Tower Bridge

What’s Tower Bridge got in common with a seesaw?

Tower Bridge is the only bridge over the Thames which can be raised. Perhaps you’ve seen this happen. It’s known as a bascule bridge, which comes from the French word for “seesaw” because it can be raised to let tall ships pass through (which takes about a minute) and has walkways where people can cross at the same time.

The bridge used to be raised about 50 times a day but now this only happens about three times a day.

Building Tower Bridge was a tricky task

Work on the bridge started in 1886 and took eight years to finish. Crews of workers fixed around 200 rivets per day by hand and there are two million rivets in Tower Bridge – so you do the maths!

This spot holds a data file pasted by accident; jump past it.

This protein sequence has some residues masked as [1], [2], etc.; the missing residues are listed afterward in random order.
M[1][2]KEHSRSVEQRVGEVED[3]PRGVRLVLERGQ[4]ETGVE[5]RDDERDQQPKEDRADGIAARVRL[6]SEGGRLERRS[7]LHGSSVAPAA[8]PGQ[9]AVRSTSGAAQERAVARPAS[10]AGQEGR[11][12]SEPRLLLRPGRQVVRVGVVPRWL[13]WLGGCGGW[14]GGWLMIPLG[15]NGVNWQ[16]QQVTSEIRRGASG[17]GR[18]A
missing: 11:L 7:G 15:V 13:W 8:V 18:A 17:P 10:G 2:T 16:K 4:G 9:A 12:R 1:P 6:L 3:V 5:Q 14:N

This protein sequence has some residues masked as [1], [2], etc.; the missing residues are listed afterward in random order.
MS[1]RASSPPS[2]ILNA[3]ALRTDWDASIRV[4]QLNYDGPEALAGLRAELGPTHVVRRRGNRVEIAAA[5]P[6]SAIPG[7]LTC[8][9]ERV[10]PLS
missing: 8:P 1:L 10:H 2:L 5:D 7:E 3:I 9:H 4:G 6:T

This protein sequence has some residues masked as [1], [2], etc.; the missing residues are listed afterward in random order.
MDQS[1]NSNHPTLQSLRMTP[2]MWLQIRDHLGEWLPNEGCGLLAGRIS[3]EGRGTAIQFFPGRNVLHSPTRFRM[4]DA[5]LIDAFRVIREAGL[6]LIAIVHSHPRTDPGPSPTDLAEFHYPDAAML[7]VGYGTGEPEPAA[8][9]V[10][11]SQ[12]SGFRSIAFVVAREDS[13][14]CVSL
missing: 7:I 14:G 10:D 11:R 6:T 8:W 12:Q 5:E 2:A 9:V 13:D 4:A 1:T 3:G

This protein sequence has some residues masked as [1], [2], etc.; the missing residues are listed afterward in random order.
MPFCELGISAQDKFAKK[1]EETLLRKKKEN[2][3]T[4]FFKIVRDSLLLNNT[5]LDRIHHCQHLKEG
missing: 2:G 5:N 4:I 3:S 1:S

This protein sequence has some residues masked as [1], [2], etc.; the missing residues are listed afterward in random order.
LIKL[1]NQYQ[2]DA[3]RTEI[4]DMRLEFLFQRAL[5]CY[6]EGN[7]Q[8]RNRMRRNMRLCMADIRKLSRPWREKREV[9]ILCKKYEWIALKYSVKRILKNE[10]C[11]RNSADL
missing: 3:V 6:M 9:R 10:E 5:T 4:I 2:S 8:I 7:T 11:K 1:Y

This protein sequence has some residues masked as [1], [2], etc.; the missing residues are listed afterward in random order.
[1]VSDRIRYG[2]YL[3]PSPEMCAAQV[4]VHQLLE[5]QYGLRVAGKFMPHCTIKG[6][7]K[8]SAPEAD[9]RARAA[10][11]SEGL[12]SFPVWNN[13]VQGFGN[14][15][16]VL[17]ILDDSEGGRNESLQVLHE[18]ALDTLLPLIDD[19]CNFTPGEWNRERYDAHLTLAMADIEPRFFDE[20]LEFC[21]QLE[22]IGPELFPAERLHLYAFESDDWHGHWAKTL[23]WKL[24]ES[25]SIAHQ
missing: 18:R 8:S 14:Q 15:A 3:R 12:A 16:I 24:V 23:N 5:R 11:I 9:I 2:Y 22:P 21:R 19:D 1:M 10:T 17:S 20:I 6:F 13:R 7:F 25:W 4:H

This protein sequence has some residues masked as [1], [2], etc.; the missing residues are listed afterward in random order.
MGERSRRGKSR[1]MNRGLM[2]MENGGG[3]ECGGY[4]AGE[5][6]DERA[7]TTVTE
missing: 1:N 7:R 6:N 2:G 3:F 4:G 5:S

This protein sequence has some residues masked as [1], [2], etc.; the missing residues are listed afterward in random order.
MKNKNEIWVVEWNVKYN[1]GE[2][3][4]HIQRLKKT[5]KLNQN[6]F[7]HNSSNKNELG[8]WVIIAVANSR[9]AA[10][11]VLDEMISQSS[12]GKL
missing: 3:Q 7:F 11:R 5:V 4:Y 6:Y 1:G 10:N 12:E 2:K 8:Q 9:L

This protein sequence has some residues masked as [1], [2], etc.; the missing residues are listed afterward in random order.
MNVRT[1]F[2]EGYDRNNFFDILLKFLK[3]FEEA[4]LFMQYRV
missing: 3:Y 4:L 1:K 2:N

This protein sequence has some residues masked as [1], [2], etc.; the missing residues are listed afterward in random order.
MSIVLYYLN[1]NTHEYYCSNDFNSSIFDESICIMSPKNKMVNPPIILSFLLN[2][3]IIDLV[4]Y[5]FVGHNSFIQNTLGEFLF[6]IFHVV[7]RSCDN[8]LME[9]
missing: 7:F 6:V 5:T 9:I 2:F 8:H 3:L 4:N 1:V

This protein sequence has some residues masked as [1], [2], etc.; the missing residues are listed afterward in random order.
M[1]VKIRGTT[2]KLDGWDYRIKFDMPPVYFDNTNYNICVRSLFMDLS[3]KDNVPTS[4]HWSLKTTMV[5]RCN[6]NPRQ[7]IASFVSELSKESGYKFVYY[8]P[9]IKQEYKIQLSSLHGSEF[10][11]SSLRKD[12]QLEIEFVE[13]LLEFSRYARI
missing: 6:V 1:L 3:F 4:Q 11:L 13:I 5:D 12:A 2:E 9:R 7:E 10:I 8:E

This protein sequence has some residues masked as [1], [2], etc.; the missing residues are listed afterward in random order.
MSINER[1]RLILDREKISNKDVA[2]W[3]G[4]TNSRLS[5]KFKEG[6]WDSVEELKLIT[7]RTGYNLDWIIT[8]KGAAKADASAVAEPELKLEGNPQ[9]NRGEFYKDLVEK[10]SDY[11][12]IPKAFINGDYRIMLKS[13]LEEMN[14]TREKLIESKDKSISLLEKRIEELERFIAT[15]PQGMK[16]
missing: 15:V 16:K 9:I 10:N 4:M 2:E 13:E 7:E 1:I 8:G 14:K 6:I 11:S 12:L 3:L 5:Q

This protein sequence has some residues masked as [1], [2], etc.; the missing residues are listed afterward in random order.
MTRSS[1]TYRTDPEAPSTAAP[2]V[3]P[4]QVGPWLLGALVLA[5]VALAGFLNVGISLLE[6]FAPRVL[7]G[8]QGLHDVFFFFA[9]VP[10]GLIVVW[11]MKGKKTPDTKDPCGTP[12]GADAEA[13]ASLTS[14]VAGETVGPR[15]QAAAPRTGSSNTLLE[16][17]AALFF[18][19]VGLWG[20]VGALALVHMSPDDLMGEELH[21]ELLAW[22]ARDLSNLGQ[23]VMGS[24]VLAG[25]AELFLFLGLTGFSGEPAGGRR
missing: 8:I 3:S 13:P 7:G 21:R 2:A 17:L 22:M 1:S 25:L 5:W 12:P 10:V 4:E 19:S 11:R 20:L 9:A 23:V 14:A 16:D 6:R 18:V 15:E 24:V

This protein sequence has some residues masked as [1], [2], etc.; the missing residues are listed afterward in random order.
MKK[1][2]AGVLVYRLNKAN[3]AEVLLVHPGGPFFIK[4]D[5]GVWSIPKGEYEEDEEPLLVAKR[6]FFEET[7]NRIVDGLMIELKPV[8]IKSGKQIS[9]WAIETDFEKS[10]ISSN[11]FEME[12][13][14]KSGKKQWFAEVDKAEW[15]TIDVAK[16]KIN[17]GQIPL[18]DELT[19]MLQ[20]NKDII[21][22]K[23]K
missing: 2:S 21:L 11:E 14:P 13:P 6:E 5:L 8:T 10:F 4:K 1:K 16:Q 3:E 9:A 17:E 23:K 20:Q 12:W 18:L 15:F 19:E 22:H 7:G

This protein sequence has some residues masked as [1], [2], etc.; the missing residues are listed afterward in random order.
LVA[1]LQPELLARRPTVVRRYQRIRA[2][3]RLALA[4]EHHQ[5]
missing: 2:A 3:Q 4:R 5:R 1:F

The high level walkways were built 46 metres above the River Thames and there were no safety nets in the late 1800s. Boats would pass below so all the workers had to be extra careful not to drop a tool onto someone’s head. Ten men died during the construction of Tower Bridge.

Can you imagine how it must have felt in December 1952 when the bridge opened while a number 78 double-decker bus was still on it; causing the bus to jump from one side to the other? The driver was rewarded with a £10 bonus for his actions.